"He also told them this parable: 'Can the blind lead the blind? Will they not both fall into a pit?'” Luke 6:39 (NIV)
Recently, I sat down to write some thoughts about relationships:
Relationships are amazing. Relationships are challenging. Relationships can be impossibly hard. Relationships can be incredibly beautiful. And because relationships are so very organic, they move like breath in and out of our lungs, expanding with deep connection one minute and in the next atrophying into complete misunderstanding.
Relationships are wonderful and full of love and frustration and wrought with angst and all the things we bring into every attempted embrace with another person. When those we love draw close to us, they draw close to our issues. And we come face to face with their issues as well.
So which is it? Are relationships full of bliss or disappointment?
This is where I landed that day as I journaled … It’s a fragile blend of both.
As we open up to each other, the deeper we connect, the more vulnerable we become. The more vulnerable we become, the more exposed the tender places inside of us become. This exposure is risky. When we dare to be so very known, we risk being so very hurt. When we dare to be so very hopeful, we risk being so very disappointed. When we dare to be so very giving, we risk being so very taken advantage of. And when we dare to unnaturally change into what someone else needs, we risk losing ourselves in the process.
To love and be loved is to be enveloped in the safest feeling I’ve ever known. To cause hurt and be hurt is to be crushed with the scariest feeling I’ve ever known. You and I both know this. In different ways with different people and to varying degrees, we know the multifaceted complications of love and heartbreak.
Maybe you’re living out this reality in a very raw way right now. Friend, I wish I was having coffee with you today to talk through all of this. Trust me when I say I know the delicate dance of balancing the beautiful with the frustrating, and every nuance in between, with the relationships we treasure.
And while I can’t solve all the problems you may be facing right now, there is one action item I want to encourage you to put into practice today … Determine to pray more words over a difficult relationship in your life than you speak about it.
I’ve been challenged by this personally. A few years ago, as I processed my own hard situation with a friend, she asked, “Lysa, have you prayed about this?”
I responded with total assurance, “Oh, absolutely I have prayed about it.”
But the reality was, I had thought about it. Talked about it. Worried about it. Tried to control it. Cried over it. Strategized around it. But I hadn’t really been down on my face before the Lord, saying, “God, I don’t know what to do. This is breaking my heart. Please help me know where to go next.”
Through everything I’ve walked through over the last couple of years, I can’t think of a better piece of wisdom I could give to you, as your friend, than to pray over any difficult relational dynamics you may be facing.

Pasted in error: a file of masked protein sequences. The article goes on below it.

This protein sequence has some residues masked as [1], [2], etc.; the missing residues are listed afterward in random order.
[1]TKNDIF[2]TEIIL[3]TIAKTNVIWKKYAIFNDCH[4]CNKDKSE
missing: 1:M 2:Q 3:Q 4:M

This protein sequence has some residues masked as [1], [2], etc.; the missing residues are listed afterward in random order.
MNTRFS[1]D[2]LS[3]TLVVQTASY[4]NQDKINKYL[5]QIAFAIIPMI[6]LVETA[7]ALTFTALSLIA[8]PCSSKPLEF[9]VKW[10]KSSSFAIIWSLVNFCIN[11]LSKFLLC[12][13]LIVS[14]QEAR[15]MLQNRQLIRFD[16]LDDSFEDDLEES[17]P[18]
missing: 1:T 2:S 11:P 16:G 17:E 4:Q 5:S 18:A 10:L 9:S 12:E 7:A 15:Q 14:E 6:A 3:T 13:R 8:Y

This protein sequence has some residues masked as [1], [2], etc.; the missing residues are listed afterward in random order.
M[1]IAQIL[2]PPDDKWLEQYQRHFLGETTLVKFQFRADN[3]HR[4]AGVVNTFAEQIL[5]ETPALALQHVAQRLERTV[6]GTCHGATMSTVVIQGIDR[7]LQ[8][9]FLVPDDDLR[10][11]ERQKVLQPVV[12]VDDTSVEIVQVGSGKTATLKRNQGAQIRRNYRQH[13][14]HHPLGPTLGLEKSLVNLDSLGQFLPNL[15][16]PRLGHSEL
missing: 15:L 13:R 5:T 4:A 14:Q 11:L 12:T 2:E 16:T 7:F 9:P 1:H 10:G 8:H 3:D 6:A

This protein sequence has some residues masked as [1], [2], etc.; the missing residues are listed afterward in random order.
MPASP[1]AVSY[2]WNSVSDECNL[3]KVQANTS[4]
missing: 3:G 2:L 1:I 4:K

In Luke 6:39, Jesus asked an important but simple question: “Can the blind lead the blind? Will they not both fall into a pit?” I truly want Jesus leading my relationships. Guiding me, teaching me, redirecting me and showing me how to live in a way that honors Him and people I do life with.
Praying more words over difficult relationship situations and then stopping to listen for God’s conviction and instruction will certainly be key to this.
Now, what I’m not advocating for is praying, asking God for help and at the same time ignoring hurtful things inside that need to be addressed. No, we can’t enable bad behavior and call it love. We can’t tolerate destructive patterns and call it love. And we can’t pride ourselves on being loyal and long-suffering in our relationships when it’s really perpetuating violations of what God says love is. (John 13:34)
What I am encouraging us all to do is to use our words in a powerful, beneficial way, to cry out to God and ask Him for help in prayer. To remember He is God and we aren’t. To remember He is in control and we aren’t. We can do this and still address what needs to be addressed. We can do this and still assess what good boundaries may need to be implemented. Prayer doesn’t always change things immediately, but it does help remind us that we’re not navigating all of this by ourselves.
I’m convinced the more we battle out our struggles on our knees in prayer, the less we’ll have to argue and fight about in person. And the freer we will be to simply focus on loving and living … together.
Dear Lord, I want to honor You completely with my relationships. Help me remain dedicated to praying over relationships in my life … especially ones that feel difficult or strained right now. Help me learn the rhythm of praying more words over these relationships than I speak about them. In Jesus’ Name, Amen.
OUR FAVORITE THINGS
Is it unloving or selfish to set a boundary? Lysa TerKeurst has asked this same question in the midst of her own relational struggles. After countless hours of counseling intensives and theological research, Lysa has discovered that good boundaries pave the road for the truest version of love to emerge within the relationships that make up so much of who we are and what we want the most. When you preorder your copy of her new book, Good Boundaries and Goodbyes, today, you can start reading the first three chapters right away. Preorder here!
Find real-life encouragement when you connect with Lysa TerKeurst here on Instagram.
FOR DEEPER STUDY
Deuteronomy 31:8, “The LORD himself goes before you and will be with you; he will never leave you nor forsake you. Do not be afraid; do not be discouraged.” (NIV)
How does this encourage you as you pray over various things you’re facing in your life? Share with us in the comments!
© 2022 by Lysa TerKeurst. All rights reserved.
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